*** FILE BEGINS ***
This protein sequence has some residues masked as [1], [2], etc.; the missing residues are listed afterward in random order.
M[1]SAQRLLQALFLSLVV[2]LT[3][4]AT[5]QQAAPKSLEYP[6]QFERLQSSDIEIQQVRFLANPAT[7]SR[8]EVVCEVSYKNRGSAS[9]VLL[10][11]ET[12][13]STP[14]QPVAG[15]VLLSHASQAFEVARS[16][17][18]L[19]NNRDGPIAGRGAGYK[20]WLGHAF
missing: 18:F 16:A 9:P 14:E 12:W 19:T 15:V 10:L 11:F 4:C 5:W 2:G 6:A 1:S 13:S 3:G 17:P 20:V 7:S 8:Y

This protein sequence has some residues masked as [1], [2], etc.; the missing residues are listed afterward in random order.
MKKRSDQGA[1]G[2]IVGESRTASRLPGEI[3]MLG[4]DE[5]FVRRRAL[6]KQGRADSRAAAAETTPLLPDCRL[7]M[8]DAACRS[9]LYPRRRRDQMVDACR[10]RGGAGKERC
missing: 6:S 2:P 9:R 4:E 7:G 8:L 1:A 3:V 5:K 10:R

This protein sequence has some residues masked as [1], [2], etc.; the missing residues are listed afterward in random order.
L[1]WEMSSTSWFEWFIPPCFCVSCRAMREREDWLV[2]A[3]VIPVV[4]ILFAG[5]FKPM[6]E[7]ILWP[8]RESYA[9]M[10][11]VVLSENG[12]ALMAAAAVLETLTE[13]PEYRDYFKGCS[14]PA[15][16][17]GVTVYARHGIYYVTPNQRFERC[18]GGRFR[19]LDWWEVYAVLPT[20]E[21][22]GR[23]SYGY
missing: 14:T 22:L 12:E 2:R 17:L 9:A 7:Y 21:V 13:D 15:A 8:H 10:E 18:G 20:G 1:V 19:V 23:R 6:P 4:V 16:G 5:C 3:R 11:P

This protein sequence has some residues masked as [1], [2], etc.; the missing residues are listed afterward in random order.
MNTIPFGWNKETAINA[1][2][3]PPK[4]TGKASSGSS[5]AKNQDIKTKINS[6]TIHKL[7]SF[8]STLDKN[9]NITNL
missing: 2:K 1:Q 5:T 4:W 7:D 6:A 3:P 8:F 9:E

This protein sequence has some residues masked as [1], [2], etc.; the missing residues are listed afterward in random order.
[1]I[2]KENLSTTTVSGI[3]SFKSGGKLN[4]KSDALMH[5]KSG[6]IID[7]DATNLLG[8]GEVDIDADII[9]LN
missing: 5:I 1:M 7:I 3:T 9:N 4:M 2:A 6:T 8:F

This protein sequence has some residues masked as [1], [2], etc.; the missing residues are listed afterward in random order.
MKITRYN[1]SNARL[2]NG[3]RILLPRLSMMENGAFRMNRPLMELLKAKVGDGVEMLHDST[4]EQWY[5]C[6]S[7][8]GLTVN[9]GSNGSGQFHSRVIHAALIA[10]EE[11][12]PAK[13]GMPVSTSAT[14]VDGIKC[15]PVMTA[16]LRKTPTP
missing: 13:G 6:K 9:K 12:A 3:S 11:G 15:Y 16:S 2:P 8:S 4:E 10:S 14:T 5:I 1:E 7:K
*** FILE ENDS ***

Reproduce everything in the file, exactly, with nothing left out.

This protein sequence has some residues masked as [1], [2], etc.; the missing residues are listed afterward in random order.
M[1]SAQRLLQALFLSLVV[2]LT[3][4]AT[5]QQAAPKSLEYP[6]QFERLQSSDIEIQQVRFLANPAT[7]SR[8]EVVCEVSYKNRGSAS[9]VLL[10][11]ET[12][13]STP[14]QPVAG[15]VLLSHASQAFEVARS[16][17][18]L[19]NNRDGPIAGRGAGYK[20]WLGHAF
missing: 18:F 16:A 9:P 14:E 12:W 19:T 15:V 10:L 11:F 4:C 5:W 2:G 6:A 1:S 13:S 3:G 17:P 20:V 7:S 8:Y

This protein sequence has some residues masked as [1], [2], etc.; the missing residues are listed afterward in random order.
MKKRSDQGA[1]G[2]IVGESRTASRLPGEI[3]MLG[4]DE[5]FVRRRAL[6]KQGRADSRAAAAETTPLLPDCRL[7]M[8]DAACRS[9]LYPRRRRDQMVDACR[10]RGGAGKERC
missing: 6:S 2:P 9:R 4:E 7:G 8:L 1:A 3:V 5:K 10:R

This protein sequence has some residues masked as [1], [2], etc.; the missing residues are listed afterward in random order.
L[1]WEMSSTSWFEWFIPPCFCVSCRAMREREDWLV[2]A[3]VIPVV[4]ILFAG[5]FKPM[6]E[7]ILWP[8]RESYA[9]M[10][11]VVLSENG[12]ALMAAAAVLETLTE[13]PEYRDYFKGCS[14]PA[15][16][17]GVTVYARHGIYYVTPNQRFERC[18]GGRFR[19]LDWWEVYAVLPT[20]E[21][22]GR[23]SYGY
missing: 14:T 22:L 12:E 2:R 17:L 9:A 7:Y 21:V 13:D 15:A 8:H 10:E 18:G 20:G 1:V 19:V 23:R 6:P 4:V 16:G 5:C 3:R 11:P

This protein sequence has some residues masked as [1], [2], etc.; the missing residues are listed afterward in random order.
MNTIPFGWNKETAINA[1][2][3]PPK[4]TGKASSGSS[5]AKNQDIKTKINS[6]TIHKL[7]SF[8]STLDKN[9]NITNL
missing: 2:K 1:Q 5:T 4:W 7:D 6:A 3:P 8:F 9:E

This protein sequence has some residues masked as [1], [2], etc.; the missing residues are listed afterward in random order.
[1]I[2]KENLSTTTVSGI[3]SFKSGGKLN[4]KSDALMH[5]KSG[6]IID[7]DATNLLG[8]GEVDIDADII[9]LN
missing: 5:I 1:M 7:I 3:T 9:N 4:M 2:A 6:T 8:F

This protein sequence has some residues masked as [1], [2], etc.; the missing residues are listed afterward in random order.
MKITRYN[1]SNARL[2]NG[3]RILLPRLSMMENGAFRMNRPLMELLKAKVGDGVEMLHDST[4]EQWY[5]C[6]S[7][8]GLTVN[9]GSNGSGQFHSRVIHAALIA[10]EE[11][12]PAK[13]GMPVSTSAT[14]VDGIKC[15]PVMTA[16]LRKTPTP
missing: 13:G 6:K 9:K 12:A 3:S 11:G 15:Y 16:S 2:P 8:S 4:E 10:S 14:T 5:I 1:E 7:K